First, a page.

Hetero atoms

From Proteopedia

Jump to: navigation, search

In the PDB data file format for macromolecular models, each atom is designated either ATOM or HETATM (which stands for hetero atom). ATOM is reserved for atoms in standard residues of protein, DNA or RNA. HETATM is applied to non-standard residues of protein, DNA or RNA, as well as atoms in other kinds of groups, such as carbohydrates, substrates, ligands, solvent, and metal ions.


Standard Residue Ligands

Standard amino acids, nucleosides, nucleotides (or nucleobases) are designated HETATM when they are "ligand", that is, when they are isolated, free single monomeric residues, not part of a polypeptide/protein or polynucleotide chain. Examples are glycine in 6rs6, tryptophan in 6hip, and cytidine-5'-monophosphate "C" in 1kdo.


Standard amino acids in dipeptide ligands are also designated HETATM by convention of the PDB. An example is Ala-Pro in 2cyh. Dipeptide ligands are given the same chain ID as the chain to which they are bound. In contrast, tripeptides and longer polypeptides are designated ATOM and given unique chain IDs. An example is Tyr-Pro-Tyr in 1hqw.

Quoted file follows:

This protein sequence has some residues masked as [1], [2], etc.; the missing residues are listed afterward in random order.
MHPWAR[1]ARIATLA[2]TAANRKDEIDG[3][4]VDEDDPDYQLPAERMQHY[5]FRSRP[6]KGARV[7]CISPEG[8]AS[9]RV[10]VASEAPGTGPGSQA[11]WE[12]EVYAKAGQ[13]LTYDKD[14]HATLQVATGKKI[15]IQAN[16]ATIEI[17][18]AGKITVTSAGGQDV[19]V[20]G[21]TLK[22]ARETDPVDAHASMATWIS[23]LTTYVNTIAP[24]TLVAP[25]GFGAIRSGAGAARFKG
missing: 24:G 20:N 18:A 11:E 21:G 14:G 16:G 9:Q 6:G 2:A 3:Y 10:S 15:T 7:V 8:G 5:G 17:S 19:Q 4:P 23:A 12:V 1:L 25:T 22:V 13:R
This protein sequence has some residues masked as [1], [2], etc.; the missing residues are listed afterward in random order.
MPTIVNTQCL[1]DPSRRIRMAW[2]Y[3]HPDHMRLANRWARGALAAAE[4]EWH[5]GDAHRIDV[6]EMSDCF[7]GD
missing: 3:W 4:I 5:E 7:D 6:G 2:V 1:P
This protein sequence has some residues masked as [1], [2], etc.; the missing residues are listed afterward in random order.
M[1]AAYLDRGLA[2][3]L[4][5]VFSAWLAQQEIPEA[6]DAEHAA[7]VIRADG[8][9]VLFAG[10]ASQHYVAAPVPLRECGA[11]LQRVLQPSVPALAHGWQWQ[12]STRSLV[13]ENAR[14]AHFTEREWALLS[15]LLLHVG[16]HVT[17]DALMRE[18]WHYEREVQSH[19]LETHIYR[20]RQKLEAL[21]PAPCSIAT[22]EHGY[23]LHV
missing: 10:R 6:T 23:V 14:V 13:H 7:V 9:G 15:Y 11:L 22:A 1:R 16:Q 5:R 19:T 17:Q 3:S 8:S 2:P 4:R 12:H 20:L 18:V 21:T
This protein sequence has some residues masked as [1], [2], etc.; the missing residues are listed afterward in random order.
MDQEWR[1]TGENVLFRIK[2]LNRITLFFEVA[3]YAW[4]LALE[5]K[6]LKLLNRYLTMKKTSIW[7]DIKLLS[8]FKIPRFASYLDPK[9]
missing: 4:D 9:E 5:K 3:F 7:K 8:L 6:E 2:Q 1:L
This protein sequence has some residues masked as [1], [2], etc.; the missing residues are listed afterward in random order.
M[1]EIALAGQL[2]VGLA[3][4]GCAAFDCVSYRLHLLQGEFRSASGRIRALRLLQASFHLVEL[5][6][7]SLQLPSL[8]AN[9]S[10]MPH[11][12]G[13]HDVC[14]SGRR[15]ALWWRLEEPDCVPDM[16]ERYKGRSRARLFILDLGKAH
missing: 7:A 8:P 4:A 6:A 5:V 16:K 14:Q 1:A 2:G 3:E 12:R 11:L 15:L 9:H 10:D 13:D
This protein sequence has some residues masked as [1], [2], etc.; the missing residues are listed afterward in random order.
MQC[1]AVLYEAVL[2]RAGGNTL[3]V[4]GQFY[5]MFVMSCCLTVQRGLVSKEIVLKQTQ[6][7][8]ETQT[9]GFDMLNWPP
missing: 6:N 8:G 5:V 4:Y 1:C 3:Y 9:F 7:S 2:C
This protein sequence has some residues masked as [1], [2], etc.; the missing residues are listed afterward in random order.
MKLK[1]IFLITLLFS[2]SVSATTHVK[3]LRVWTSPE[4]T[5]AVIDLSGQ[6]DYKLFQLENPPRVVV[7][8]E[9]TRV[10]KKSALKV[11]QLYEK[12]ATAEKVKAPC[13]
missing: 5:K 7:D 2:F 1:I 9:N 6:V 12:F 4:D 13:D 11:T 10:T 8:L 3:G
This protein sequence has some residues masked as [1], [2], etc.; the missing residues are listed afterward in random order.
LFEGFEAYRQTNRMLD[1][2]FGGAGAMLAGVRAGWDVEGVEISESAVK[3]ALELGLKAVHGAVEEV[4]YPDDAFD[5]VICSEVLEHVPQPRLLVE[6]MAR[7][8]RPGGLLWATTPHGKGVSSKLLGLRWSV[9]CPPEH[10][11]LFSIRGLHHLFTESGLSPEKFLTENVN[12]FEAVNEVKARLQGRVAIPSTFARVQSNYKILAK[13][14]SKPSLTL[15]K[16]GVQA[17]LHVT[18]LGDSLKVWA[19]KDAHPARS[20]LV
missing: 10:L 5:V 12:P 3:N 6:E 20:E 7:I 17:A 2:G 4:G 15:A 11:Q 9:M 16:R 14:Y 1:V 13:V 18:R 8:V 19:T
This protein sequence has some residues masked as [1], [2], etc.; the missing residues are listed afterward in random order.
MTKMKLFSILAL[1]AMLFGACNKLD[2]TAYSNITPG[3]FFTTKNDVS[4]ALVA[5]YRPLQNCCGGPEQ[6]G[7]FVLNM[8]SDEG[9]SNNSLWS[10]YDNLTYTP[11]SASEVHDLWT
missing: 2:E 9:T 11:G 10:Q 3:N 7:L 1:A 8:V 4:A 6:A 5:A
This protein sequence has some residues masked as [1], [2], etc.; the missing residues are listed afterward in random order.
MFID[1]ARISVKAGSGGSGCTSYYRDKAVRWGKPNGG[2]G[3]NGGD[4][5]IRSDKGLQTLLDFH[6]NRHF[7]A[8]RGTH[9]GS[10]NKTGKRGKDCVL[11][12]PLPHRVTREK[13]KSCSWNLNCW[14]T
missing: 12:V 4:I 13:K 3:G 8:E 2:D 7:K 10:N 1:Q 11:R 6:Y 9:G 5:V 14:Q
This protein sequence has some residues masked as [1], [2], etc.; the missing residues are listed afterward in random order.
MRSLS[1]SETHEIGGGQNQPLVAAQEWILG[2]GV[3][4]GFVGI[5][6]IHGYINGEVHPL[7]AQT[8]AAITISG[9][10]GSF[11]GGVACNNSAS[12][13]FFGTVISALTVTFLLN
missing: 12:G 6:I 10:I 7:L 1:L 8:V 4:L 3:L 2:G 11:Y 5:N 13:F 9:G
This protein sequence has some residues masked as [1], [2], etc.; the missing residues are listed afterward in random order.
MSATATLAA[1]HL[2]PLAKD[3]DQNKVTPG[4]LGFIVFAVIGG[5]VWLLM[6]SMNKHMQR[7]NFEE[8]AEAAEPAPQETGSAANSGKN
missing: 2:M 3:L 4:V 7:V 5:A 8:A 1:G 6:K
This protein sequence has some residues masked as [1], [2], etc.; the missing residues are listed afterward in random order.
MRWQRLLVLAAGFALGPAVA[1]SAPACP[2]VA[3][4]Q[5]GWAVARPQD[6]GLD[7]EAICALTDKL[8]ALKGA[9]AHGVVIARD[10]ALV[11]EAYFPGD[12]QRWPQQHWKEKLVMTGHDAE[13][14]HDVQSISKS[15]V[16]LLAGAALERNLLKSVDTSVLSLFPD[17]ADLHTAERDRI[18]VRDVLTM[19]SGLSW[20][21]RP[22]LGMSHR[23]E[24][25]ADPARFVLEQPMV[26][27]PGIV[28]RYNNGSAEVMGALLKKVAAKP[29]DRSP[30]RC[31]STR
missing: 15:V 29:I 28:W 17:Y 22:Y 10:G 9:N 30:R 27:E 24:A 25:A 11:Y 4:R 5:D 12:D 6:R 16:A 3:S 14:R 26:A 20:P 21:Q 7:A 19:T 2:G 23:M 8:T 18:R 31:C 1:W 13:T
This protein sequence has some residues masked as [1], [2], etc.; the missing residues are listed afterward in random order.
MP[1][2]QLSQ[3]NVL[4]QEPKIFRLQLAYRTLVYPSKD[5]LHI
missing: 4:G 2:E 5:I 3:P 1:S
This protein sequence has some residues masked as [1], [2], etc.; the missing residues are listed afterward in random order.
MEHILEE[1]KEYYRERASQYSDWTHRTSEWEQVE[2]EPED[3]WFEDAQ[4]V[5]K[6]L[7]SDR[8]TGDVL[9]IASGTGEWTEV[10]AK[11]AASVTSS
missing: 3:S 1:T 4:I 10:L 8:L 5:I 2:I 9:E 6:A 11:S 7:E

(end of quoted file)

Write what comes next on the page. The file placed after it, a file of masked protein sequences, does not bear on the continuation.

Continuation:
Finding Models Containing a Residue

At RCSB.Org, using the Advanced Search and query type Chemical ID, you can find all entries in the database that contain a particular chemical component. For example, in December, 2019, five entries contain PYL (explained in Non-Standard Residues).

A complete list of all compounds in the PDB is available, including hydrogens, 3D structures, and bond orders, in the Chemical Components Dictionary of the Worldwide Protein Data Bank. This includes all Standard Residues as well as Non-Standard Residues, carbohydrate adducts, Ligands and Hetero Groups. It is updated weekly for newly released entries.

See Also

Proteopedia Page Contributors and Editors (what is this?)

Eric Martz

Personal tools